Quite a geeky-looking cap we have here - Samsung's Mind Control Tech

Enough of this obsolete touchscreen technology. Samsung has decided to take user input methods to the next level – mind control.

Quite a geeky-looking cap we have here - Samsung's Mind Control Tech
Quite a geeky-looking cap we have here – Samsung’s Mind Control Tech

 

The Korean company is experimenting with a tablet that would perform actions courtesy mind-control from it users, according to a report in the MIT Technology Review. The aim is to expand the number of ways people can interact with gadgets.

The company’s Emerging Technology Lab is currently collaborating with the University of Texas, Dallas, testing the potential of mind-controlled input, by which users could use their thoughts to launch applications, turn devices on or off, or make calls.

“Several years ago, a small keypad was the only input modality to control the phone, but nowadays the user can use voice, touch, gesture and eye movement to control and interact with mobile devices. Adding more input modalities will provide us with more convenient and richer ways of interacting with mobile devices.”

– Insoo Kim, lead Researcher, Samsung.

Samsung has been involved in other non-touch input methods as well recently. Their latest flagship phone – the Galaxy S4, has functionality called “Smart scroll” and “Smart pause” that allows for users to scroll through pages and pause videos based on their eye movements.

For now, users need to wear a rather visually unappealing cap fitted with EEG electrodes that monitors your brain activity that is sent to the device. Samsung says users are able to make a selection once every 5 seconds, and is reporting an accuracy ranging around 80-95%. If these stats get better, it could only be the helmet stopping this technology from going mainstream.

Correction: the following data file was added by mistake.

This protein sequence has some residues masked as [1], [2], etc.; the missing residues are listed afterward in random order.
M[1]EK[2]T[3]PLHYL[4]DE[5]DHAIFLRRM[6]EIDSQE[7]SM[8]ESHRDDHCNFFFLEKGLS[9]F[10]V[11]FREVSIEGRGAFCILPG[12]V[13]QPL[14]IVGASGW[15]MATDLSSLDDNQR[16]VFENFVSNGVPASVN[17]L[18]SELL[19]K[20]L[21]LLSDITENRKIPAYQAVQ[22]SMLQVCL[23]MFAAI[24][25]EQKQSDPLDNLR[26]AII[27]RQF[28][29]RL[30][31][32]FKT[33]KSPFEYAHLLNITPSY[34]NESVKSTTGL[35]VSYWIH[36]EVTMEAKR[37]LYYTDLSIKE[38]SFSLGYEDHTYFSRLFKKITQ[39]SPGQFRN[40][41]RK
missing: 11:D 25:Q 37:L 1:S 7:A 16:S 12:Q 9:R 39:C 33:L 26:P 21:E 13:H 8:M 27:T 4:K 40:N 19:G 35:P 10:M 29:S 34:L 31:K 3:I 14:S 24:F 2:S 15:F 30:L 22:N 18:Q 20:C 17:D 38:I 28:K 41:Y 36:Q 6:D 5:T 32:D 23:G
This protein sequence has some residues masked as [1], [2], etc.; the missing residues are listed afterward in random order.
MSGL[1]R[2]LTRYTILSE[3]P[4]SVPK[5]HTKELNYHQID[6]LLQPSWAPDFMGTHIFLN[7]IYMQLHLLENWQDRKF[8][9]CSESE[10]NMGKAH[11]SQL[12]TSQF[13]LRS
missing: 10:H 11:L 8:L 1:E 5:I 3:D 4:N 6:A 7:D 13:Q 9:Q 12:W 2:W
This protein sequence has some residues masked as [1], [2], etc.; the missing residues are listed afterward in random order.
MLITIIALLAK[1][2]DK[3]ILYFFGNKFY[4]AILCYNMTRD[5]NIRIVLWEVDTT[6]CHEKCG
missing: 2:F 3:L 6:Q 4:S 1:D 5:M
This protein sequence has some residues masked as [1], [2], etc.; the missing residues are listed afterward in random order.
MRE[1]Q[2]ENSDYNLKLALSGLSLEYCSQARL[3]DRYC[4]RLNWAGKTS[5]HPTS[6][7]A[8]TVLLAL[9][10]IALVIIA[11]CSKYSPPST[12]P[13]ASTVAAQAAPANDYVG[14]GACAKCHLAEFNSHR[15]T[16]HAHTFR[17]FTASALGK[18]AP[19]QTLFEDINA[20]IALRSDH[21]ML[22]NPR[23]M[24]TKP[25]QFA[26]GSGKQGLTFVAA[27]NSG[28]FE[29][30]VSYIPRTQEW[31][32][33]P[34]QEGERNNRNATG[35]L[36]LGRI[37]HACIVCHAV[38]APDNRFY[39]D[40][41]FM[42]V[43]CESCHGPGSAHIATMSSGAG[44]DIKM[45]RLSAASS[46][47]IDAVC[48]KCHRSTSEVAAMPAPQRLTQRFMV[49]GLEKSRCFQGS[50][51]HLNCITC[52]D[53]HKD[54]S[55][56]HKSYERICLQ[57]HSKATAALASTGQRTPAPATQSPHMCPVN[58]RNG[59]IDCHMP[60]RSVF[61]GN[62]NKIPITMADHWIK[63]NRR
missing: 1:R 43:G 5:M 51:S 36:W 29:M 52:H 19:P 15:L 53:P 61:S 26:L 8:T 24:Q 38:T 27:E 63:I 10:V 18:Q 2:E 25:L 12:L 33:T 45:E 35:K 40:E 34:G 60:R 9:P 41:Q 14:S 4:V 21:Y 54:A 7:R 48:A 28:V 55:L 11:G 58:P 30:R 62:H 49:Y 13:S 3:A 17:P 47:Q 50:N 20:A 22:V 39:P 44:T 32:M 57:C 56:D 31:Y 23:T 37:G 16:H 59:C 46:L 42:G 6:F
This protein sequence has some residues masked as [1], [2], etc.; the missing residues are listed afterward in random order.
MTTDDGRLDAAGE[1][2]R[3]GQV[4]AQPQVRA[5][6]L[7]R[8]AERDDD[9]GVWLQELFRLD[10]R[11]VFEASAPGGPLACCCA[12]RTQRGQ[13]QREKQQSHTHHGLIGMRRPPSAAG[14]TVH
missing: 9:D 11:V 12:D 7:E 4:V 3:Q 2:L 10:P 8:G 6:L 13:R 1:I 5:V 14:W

Samsung has demonstrated a user using controlling a Galaxy Note Note 10.1 using the EEG cap, opening the music application and pausing music. The user could launch an app by concentrating on an icon that would blink at a certain frequency.

If this technology develops sufficiently, it has the potential to change the way we interact with our devices. It would be a boon for people with physical disabilities, and go a long way in expanding the smartphone’s reach to truly everyone.

“This is one of the ways to expand the type of input you can have and still stick the phone in the pocket

It is nearly impossible to accurately predict what the future might bring, but given the broad support for initiatives such as the U.S. BRAIN initiative, improvements in man-machine interfaces seem inevitable” – Insoo Kim.

If only they could do something about that cap.